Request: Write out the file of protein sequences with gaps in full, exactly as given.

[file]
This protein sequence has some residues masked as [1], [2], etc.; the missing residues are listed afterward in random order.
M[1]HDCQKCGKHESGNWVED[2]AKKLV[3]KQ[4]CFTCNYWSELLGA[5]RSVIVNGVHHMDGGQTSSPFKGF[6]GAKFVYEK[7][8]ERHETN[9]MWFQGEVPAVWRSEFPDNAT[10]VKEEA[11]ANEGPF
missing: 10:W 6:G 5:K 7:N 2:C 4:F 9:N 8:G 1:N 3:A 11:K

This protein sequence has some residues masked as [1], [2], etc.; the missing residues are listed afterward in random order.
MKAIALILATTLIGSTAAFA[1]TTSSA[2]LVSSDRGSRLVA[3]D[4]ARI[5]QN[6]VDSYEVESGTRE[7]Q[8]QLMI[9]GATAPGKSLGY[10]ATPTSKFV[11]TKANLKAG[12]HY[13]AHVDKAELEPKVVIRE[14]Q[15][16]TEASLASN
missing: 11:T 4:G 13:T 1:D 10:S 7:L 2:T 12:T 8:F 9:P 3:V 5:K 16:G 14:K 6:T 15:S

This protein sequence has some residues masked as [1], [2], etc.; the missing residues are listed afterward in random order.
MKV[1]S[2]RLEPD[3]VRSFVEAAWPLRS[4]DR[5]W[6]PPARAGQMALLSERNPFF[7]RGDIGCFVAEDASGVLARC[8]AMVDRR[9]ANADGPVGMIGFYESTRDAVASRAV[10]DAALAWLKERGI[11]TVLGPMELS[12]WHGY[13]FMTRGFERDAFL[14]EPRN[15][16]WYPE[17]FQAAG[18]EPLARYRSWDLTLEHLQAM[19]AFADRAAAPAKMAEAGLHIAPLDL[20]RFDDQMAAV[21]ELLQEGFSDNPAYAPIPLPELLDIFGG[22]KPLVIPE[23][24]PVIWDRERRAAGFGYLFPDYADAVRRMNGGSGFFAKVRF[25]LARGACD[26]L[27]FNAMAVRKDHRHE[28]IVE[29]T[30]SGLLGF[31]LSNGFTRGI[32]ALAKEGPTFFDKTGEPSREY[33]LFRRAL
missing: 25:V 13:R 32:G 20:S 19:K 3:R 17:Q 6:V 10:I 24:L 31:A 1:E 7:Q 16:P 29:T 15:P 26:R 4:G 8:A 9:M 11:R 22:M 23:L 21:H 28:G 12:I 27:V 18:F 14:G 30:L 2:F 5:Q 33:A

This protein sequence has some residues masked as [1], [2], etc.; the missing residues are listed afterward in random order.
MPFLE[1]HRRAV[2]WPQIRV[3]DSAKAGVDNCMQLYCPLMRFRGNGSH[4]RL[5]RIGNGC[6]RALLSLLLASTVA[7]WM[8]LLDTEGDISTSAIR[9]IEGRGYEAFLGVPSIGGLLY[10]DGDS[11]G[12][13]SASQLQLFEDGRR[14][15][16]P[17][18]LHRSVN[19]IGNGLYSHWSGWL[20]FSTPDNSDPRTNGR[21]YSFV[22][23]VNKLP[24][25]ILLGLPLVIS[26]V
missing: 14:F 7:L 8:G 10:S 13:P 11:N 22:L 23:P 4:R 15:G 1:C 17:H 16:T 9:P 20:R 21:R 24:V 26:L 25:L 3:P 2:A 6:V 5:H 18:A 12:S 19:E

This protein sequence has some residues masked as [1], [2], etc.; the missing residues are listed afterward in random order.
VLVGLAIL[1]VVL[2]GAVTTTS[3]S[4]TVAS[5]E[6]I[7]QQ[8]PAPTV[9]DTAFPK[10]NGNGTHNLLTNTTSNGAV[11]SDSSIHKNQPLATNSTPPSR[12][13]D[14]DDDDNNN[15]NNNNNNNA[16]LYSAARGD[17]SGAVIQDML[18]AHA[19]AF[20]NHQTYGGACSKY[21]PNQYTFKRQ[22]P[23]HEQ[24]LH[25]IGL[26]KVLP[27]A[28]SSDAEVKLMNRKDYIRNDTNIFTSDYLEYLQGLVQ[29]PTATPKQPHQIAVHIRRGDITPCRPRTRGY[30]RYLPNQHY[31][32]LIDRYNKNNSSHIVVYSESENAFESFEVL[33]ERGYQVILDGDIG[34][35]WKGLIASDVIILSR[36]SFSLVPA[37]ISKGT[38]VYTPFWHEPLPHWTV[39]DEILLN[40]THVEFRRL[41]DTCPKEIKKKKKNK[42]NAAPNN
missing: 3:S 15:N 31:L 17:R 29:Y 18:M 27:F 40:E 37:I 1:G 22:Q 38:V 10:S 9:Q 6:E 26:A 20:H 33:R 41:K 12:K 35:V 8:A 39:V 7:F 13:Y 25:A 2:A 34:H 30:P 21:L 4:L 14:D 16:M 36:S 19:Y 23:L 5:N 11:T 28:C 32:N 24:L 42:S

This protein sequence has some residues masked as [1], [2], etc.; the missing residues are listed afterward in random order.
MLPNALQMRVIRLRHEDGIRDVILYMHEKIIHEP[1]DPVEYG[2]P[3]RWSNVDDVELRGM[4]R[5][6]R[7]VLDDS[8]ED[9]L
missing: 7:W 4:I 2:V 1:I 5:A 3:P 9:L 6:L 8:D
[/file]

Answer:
This protein sequence has some residues masked as [1], [2], etc.; the missing residues are listed afterward in random order.
M[1]HDCQKCGKHESGNWVED[2]AKKLV[3]KQ[4]CFTCNYWSELLGA[5]RSVIVNGVHHMDGGQTSSPFKGF[6]GAKFVYEK[7][8]ERHETN[9]MWFQGEVPAVWRSEFPDNAT[10]VKEEA[11]ANEGPF
missing: 10:W 6:G 5:K 7:N 2:C 4:F 9:N 8:G 1:N 3:A 11:K

This protein sequence has some residues masked as [1], [2], etc.; the missing residues are listed afterward in random order.
MKAIALILATTLIGSTAAFA[1]TTSSA[2]LVSSDRGSRLVA[3]D[4]ARI[5]QN[6]VDSYEVESGTRE[7]Q[8]QLMI[9]GATAPGKSLGY[10]ATPTSKFV[11]TKANLKAG[12]HY[13]AHVDKAELEPKVVIRE[14]Q[15][16]TEASLASN
missing: 11:T 4:G 13:T 1:D 10:S 7:L 2:T 12:T 8:F 9:P 3:V 5:K 16:G 14:K 6:T 15:S

This protein sequence has some residues masked as [1], [2], etc.; the missing residues are listed afterward in random order.
MKV[1]S[2]RLEPD[3]VRSFVEAAWPLRS[4]DR[5]W[6]PPARAGQMALLSERNPFF[7]RGDIGCFVAEDASGVLARC[8]AMVDRR[9]ANADGPVGMIGFYESTRDAVASRAV[10]DAALAWLKERGI[11]TVLGPMELS[12]WHGY[13]FMTRGFERDAFL[14]EPRN[15][16]WYPE[17]FQAAG[18]EPLARYRSWDLTLEHLQAM[19]AFADRAAAPAKMAEAGLHIAPLDL[20]RFDDQMAAV[21]ELLQEGFSDNPAYAPIPLPELLDIFGG[22]KPLVIPE[23][24]PVIWDRERRAAGFGYLFPDYADAVRRMNGGSGFFAKVRF[25]LARGACD[26]L[27]FNAMAVRKDHRHE[28]IVE[29]T[30]SGLLGF[31]LSNGFTRGI[32]ALAKEGPTFFDKTGEPSREY[33]LFRRAL
missing: 25:V 13:R 32:G 20:S 19:K 3:R 17:Q 6:V 10:I 24:L 31:A 1:E 7:Q 16:P 29:T 15:P 26:R 4:G 8:A 9:M 11:R 22:M 23:L 21:H 28:G 12:I 27:V 18:F 14:G 30:L 2:F 5:Q 33:A

This protein sequence has some residues masked as [1], [2], etc.; the missing residues are listed afterward in random order.
MPFLE[1]HRRAV[2]WPQIRV[3]DSAKAGVDNCMQLYCPLMRFRGNGSH[4]RL[5]RIGNGC[6]RALLSLLLASTVA[7]WM[8]LLDTEGDISTSAIR[9]IEGRGYEAFLGVPSIGGLLY[10]DGDS[11]G[12][13]SASQLQLFEDGRR[14][15][16]P[17][18]LHRSVN[19]IGNGLYSHWSGWL[20]FSTPDNSDPRTNGR[21]YSFV[22][23]VNKLP[24][25]ILLGLPLVIS[26]V
missing: 14:F 7:L 8:G 10:S 13:P 11:N 22:L 23:P 4:R 15:G 1:C 17:H 16:T 9:P 20:R 21:R 24:V 26:L 25:L 3:P 2:A 6:V 5:H 18:A 12:S 19:E

This protein sequence has some residues masked as [1], [2], etc.; the missing residues are listed afterward in random order.
VLVGLAIL[1]VVL[2]GAVTTTS[3]S[4]TVAS[5]E[6]I[7]QQ[8]PAPTV[9]DTAFPK[10]NGNGTHNLLTNTTSNGAV[11]SDSSIHKNQPLATNSTPPSR[12][13]D[14]DDDDNNN[15]NNNNNNNA[16]LYSAARGD[17]SGAVIQDML[18]AHA[19]AF[20]NHQTYGGACSKY[21]PNQYTFKRQ[22]P[23]HEQ[24]LH[25]IGL[26]KVLP[27]A[28]SSDAEVKLMNRKDYIRNDTNIFTSDYLEYLQGLVQ[29]PTATPKQPHQIAVHIRRGDITPCRPRTRGY[30]RYLPNQHY[31][32]LIDRYNKNNSSHIVVYSESENAFESFEVL[33]ERGYQVILDGDIG[34][35]WKGLIASDVIILSR[36]SFSLVPA[37]ISKGT[38]VYTPFWHEPLPHWTV[39]DEILLN[40]THVEFRRL[41]DTCPKEIKKKKKNK[42]NAAPNN
missing: 3:S 15:N 31:L 17:R 29:Y 18:M 27:F 40:E 37:I 1:G 22:Q 38:V 10:S 9:Q 6:E 26:A 20:H 33:R 41:K 12:K 35:V 8:A 39:V 7:F 13:Y 25:A 2:A 34:H 30:P 21:L 4:L 14:D 16:M 36:S 19:Y 23:L 5:N 11:T 28:C 32:N 24:L 42:S

This protein sequence has some residues masked as [1], [2], etc.; the missing residues are listed afterward in random order.
MLPNALQMRVIRLRHEDGIRDVILYMHEKIIHEP[1]DPVEYG[2]P[3]RWSNVDDVELRGM[4]R[5][6]R[7]VLDDS[8]ED[9]L
missing: 7:W 4:I 2:V 1:I 5:A 3:P 9:L 6:L 8:D